Immunohistochemical staining was performed according to standard protocols and antibodies directed against EMA, keratins,S-100, Bcl-2, SMA, Vimentin, CD99, CD34, CD57, Desmin were used (Figure 4).

The new histological diagnosis mentioned monophasic synovial sarcoma. The recover was uneventful. The patient was referred to the oncological council with the question of the need of adjuvant radiotherapy. A wait-and-see decision was made, based on the wide excision and the free of metastasis neck. Two years later the patient is healthy and free of disease.


Synovial Sarcoma (SS) is a rare, malignant soft tissue tumor of children and adults representing 5.6% to 10% of all soft tissue sarcomas [3]. Almost 60% of the patients are between 15 and 40 years of age. It can occur in almost any part of the body [1,4], with approximately 9% occurring in the head and neck region. The first description of SS was by Pack and Ariel in 1950 [5]. There are only 7 cases affected the mandible reported in the literature (Table 1).

The cell of origin for this tumor is believed to be an uncommitted mesemchymal cell that undergoes synovioblastic differentiation [3,10]. Histological, the following subtypes can be distinguished: a) monophasic SS containing spindle cells, b) biphasic SS, containing both epithelial and spindle cell components, c) a poorly differentiated type of SS (20% of SS) and d) a rare form of monophasic SS, containing only epithelial-like cells [11]. Nearly 90 to 95% of SS demonstrates specific t (x; 18) (p11.2-q11.2) chromosomal translocation that forms the SYTSSX fusion gene [8]. In some cases, the cytogenetic analysis of the tumor cells can be of great help in clarifying the histogenesis. Histological differential diagnosis varies with the sub-type of synovial sarcoma. It can include low-grade fibrosarcoma, undifferentiated spindle cell carcinoma, malignant schwannomas and carcinosarcomas.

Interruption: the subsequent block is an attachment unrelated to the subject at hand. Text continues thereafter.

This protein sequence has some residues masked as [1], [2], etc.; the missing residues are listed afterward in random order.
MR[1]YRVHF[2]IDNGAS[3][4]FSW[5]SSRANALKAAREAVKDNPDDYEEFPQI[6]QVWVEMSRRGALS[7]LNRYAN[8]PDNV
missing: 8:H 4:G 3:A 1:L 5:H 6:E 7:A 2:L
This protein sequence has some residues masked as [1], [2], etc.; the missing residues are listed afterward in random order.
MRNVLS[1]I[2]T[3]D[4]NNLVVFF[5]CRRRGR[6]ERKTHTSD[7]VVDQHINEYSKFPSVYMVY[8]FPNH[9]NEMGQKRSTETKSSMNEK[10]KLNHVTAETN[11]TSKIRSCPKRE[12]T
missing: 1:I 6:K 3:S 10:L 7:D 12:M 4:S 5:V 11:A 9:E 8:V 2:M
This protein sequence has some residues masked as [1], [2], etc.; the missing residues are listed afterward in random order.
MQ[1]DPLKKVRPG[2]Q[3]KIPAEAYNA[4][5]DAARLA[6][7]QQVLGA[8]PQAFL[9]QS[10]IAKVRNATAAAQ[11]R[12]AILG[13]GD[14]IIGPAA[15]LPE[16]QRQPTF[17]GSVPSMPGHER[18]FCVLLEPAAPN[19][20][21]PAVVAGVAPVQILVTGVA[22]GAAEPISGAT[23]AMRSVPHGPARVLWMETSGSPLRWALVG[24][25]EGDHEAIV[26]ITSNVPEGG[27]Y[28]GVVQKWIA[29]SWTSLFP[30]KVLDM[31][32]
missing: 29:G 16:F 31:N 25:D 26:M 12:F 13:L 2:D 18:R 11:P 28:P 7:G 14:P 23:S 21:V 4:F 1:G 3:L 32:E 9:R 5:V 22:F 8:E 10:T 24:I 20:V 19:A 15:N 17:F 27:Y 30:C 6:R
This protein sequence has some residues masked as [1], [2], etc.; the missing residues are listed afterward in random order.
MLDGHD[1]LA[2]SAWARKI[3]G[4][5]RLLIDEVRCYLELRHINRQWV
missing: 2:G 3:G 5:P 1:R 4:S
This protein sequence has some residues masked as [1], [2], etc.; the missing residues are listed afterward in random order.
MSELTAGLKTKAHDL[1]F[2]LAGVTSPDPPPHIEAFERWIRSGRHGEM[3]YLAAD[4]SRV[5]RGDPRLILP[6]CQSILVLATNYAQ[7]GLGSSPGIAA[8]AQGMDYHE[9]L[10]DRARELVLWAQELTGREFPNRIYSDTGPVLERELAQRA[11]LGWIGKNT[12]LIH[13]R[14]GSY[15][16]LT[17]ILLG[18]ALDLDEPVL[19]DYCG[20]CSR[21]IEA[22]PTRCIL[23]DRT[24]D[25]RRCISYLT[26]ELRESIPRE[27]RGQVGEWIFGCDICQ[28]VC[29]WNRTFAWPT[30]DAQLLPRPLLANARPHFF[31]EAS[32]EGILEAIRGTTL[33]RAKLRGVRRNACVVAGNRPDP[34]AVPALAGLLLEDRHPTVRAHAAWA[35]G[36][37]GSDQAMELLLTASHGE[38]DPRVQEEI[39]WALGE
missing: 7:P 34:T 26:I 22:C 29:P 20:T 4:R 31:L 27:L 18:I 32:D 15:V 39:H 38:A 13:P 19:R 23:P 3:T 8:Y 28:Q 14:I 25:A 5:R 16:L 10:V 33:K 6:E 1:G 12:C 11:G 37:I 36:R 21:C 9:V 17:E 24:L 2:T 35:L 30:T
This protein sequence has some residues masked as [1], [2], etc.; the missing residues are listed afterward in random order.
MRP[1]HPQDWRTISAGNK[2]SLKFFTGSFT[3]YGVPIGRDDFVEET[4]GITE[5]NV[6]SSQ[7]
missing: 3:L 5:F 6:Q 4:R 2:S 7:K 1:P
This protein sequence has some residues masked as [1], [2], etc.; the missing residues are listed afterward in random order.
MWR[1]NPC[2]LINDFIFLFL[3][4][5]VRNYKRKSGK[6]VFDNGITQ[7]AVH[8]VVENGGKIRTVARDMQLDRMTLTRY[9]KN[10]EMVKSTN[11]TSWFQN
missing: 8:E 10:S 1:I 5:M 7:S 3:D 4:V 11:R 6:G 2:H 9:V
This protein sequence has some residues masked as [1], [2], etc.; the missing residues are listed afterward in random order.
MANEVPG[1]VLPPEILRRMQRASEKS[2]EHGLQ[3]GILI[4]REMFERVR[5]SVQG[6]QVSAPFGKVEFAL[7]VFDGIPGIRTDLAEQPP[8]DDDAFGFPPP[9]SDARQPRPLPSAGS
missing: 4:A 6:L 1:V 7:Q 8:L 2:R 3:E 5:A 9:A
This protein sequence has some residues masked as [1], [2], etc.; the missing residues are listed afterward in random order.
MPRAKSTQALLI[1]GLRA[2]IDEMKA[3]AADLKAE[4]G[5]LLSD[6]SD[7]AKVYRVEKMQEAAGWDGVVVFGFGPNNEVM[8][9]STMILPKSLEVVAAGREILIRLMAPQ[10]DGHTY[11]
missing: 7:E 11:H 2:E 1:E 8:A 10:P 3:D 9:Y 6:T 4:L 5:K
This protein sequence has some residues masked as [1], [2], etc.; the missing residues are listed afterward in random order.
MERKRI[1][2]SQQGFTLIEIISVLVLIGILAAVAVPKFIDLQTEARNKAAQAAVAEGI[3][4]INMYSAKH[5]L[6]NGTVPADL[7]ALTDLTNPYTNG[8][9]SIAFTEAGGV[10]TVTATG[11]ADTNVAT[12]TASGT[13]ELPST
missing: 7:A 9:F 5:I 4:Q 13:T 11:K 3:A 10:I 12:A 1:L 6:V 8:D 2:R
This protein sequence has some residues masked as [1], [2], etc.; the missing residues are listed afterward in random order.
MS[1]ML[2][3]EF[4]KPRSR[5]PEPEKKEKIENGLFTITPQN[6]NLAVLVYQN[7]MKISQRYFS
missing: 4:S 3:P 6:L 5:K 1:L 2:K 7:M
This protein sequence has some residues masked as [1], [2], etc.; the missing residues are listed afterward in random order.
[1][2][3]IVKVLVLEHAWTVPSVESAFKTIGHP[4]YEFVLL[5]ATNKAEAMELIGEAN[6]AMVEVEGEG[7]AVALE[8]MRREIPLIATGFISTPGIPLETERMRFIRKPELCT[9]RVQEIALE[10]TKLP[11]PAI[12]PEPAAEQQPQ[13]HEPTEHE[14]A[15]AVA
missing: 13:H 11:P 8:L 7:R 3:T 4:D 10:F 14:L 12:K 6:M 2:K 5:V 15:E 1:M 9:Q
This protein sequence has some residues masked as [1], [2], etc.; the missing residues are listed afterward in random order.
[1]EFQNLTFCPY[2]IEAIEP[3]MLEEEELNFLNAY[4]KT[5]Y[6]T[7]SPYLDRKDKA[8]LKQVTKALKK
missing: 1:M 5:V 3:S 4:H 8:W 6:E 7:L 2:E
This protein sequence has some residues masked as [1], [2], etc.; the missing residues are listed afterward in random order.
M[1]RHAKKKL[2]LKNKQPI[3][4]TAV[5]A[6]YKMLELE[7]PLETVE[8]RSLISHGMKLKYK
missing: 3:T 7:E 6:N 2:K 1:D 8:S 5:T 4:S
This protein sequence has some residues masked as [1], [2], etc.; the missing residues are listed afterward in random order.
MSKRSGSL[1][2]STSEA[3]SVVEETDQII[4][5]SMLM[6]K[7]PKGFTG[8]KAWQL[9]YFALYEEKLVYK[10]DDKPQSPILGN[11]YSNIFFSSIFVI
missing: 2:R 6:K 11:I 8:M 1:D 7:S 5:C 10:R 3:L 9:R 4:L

Wide surgical resection and local control should be the primary surgical goal [11]. SS was noted to have increased sensitivity to high-dose ifosfamide-based chemotherapy with encouraging results [12]. SS has been long recognized as a high grade soft tissue sarcoma with a high metastatic propensity. Late distant metastases particularly to the lungs may occur up to 10 years after initial treatment [13]. Tumors greater than 5 cm seem to have a significantly poorer 10-year patient survival (49%) than tumors of 5 cm or less (77%). The 5-cm criterion has been verified as a useful prognostic factor in this disease by several investigators [12]. In conclusion, radical surgical intervention and long-time follow-up are necessary for patients with synovial sarcoma.


No conflict of interest.

Figure 1: MRI showing the homogeneous signal of the mass and its relation to the mandible Computer tomography showed the relation of the lesion with the body of the mandible (Figure 2).

Figure 2: CT showing the mass in direct relation with the right mandible Submandibular, submental lymph nodes and lymph nodes from the posterior cervical triangle were found enlarged.

Figure 3: Synovial sarcoma: spindle and some epithelioid cells (H+E X200).

Figure 4: The tumor cells are positive for Vimentin immunostain (X400).


































Present case



Table 1: Primary Synovial Sarcoma of the Mandible: Review of cases in the literature.


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Citation: Paraskevopoulos K, Ntomouchtsis A, Koloutsos G, Vahtsevanos K, Antoniades K (2020) Primary Synovial Sarcoma of the Mandible: Report of a Case. Ann Case Report 5: 570. DOI: 10.29011/2574-7754.100570